On Spinning Plates

th-2I’m in full swing at last, so I’ll keep this week’s blog post brief, if you don’t mind. After being a writing machine for roughly two years, I’ve wallowed in a writing funk for the last month. Every time I thought my block had passed, I lost focus, digressed and did something other than write. Ordinarily, I’m a writer who not only wants to write everyday, but needs to. Not writing leaves me edgy, unsettled, and that’s been my general feeling for the last few weeks.

However, on Monday I began to turn a corner in the rewriting and revision of my collection of short stories. I was determined to write through this block by hook or crook. I sat in the library, put Bob Dylan in my ears, and typed. It worked. I produced over 1000 words and have been on a roll ever since. Even today, with the kids and the housework, I managed nearly two thousand words, not counting these. I pray that I’m now officially out of my funk and unblocked at last. Not long to go before I have to hand in my folio and get this MA; I don’t have time to dry up now.

Has the funk served a purpose? Absolutely. As previous blog posts show, I’ve been thinking obsessively about my stories and processing what I need to do in order to make each of them work. It has, therefore, been thankfully useful. 

My supervisor, at our recent meeting in Newtown, described writing a collection of short stories as spinning plates. You get one spinning, that is, write a first draft, and you think, well that’s marvellous. Then you move on to get the next one spinning, then the next. Subsequently, with what you’ve learnt in writing that third one, you realise that the first plate is dangerously wobbly, so you go back, and spin it some more. Then the next one is wobbly, so you have to spin that some more. Then you write another first draft of a story; another plate to spin. And so on until you keep going back and forth between plates, spinning them, and tightening them and revving them up some. Then you get to the point where all the plates are spinning just as you want, and you take a picture, and that’s your collection done – that one picture in that one perfect moment. My supervisor, in passing on this fantastic analogy, missed out the bit when the plates come crashing to the ground once you’ve finished the trick.th-1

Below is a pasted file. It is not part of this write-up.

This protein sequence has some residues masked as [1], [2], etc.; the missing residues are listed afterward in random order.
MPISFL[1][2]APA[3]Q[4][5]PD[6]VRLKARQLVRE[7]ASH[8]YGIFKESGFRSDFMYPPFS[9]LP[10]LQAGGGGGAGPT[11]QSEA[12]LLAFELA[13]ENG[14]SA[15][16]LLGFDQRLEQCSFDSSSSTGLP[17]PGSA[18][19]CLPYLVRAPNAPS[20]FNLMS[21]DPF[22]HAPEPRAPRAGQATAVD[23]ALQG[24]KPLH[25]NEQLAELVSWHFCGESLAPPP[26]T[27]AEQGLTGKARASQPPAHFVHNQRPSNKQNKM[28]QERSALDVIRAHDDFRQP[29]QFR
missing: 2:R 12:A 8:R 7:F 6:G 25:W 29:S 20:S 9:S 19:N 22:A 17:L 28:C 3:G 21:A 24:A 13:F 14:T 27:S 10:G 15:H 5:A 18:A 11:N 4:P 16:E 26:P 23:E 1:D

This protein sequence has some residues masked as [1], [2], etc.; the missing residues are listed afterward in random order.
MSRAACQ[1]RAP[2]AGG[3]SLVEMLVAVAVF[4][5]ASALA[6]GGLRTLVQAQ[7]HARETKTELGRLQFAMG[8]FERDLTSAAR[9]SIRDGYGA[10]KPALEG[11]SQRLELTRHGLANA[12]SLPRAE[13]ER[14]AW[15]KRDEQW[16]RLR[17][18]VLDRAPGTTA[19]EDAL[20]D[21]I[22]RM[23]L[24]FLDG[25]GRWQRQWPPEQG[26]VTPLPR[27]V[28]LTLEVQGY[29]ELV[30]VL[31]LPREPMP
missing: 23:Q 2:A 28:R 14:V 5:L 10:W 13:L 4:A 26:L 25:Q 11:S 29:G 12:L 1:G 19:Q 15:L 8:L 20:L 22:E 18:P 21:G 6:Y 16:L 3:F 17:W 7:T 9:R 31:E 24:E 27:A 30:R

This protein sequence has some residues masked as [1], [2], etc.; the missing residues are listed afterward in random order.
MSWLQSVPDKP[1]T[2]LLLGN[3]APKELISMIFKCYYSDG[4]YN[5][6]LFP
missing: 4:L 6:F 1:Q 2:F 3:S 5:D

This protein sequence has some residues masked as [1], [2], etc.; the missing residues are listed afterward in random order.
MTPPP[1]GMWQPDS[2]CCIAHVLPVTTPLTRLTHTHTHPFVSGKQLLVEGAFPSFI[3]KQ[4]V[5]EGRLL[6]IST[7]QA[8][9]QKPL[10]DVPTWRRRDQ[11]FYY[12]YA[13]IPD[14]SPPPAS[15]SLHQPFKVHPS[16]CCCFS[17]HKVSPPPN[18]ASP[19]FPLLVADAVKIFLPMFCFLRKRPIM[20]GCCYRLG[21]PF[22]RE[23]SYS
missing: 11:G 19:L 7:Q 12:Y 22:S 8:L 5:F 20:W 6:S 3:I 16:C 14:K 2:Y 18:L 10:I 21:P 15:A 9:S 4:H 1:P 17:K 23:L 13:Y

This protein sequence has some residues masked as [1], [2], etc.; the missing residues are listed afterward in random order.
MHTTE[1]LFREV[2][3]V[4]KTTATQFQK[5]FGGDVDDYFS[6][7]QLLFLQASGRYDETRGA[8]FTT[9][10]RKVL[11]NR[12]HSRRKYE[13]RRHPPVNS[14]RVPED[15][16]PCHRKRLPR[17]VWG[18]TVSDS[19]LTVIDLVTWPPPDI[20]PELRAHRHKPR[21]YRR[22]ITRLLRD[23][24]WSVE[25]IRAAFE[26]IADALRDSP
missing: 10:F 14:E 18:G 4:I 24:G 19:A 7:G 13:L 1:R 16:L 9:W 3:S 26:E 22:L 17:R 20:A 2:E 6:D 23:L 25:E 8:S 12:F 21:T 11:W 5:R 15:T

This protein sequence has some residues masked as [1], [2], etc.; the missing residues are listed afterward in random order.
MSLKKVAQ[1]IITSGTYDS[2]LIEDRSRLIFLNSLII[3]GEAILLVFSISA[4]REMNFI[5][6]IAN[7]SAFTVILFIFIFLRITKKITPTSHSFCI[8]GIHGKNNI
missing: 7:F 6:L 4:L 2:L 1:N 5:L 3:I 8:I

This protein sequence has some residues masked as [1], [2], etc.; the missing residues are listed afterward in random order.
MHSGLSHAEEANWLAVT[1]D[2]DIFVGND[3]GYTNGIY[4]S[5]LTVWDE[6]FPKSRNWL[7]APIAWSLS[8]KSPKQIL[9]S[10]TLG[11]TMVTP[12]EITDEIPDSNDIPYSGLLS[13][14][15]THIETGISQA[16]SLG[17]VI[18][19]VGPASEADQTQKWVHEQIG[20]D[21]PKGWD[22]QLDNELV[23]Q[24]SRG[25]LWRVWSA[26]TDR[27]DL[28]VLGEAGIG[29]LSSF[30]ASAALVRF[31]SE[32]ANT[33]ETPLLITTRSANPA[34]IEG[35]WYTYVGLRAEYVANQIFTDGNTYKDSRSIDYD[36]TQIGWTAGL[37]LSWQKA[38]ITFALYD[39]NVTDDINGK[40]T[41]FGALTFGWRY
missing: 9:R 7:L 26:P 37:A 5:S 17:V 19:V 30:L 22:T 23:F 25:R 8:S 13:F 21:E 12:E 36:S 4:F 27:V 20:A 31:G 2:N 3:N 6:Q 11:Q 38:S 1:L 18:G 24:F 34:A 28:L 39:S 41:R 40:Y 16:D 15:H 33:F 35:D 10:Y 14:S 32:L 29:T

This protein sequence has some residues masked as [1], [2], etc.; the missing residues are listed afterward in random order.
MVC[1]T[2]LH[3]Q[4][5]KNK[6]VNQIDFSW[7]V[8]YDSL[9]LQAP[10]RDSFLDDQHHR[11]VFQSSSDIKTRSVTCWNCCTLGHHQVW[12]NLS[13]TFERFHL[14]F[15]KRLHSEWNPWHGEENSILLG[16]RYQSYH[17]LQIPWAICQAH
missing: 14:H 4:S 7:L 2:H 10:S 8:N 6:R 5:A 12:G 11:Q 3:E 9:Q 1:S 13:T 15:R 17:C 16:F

At the moment, I have all my plates spinning, but they are all wobbly and flawed. I know what each should look like by the end, but I don’t know if I’m a good enough writer to get them there.

Tell you what though: I’m going to give it a bloody good go.

I’m sorry, but I’m going to get back to writing fiction now. I’m currently rewriting a story about a Drama teacher who’s becoming increasingly unhinged during a lesson about Measure for Measure, and it’s all getting very interesting and inappropriately sexual.

Have a good week, Reader, and may either your pen be fluent or your block be of use.

Happy spinning!

One thought on “On Spinning Plates

  1. What a great analogy for your writing project. It works pretty well for non-writers who are balancing, or trying to balance their time between projects. I’m glad the ink, do to speak, is glowing again. Good luck putting that block far behind you and congratulations on finding some benefit in it.

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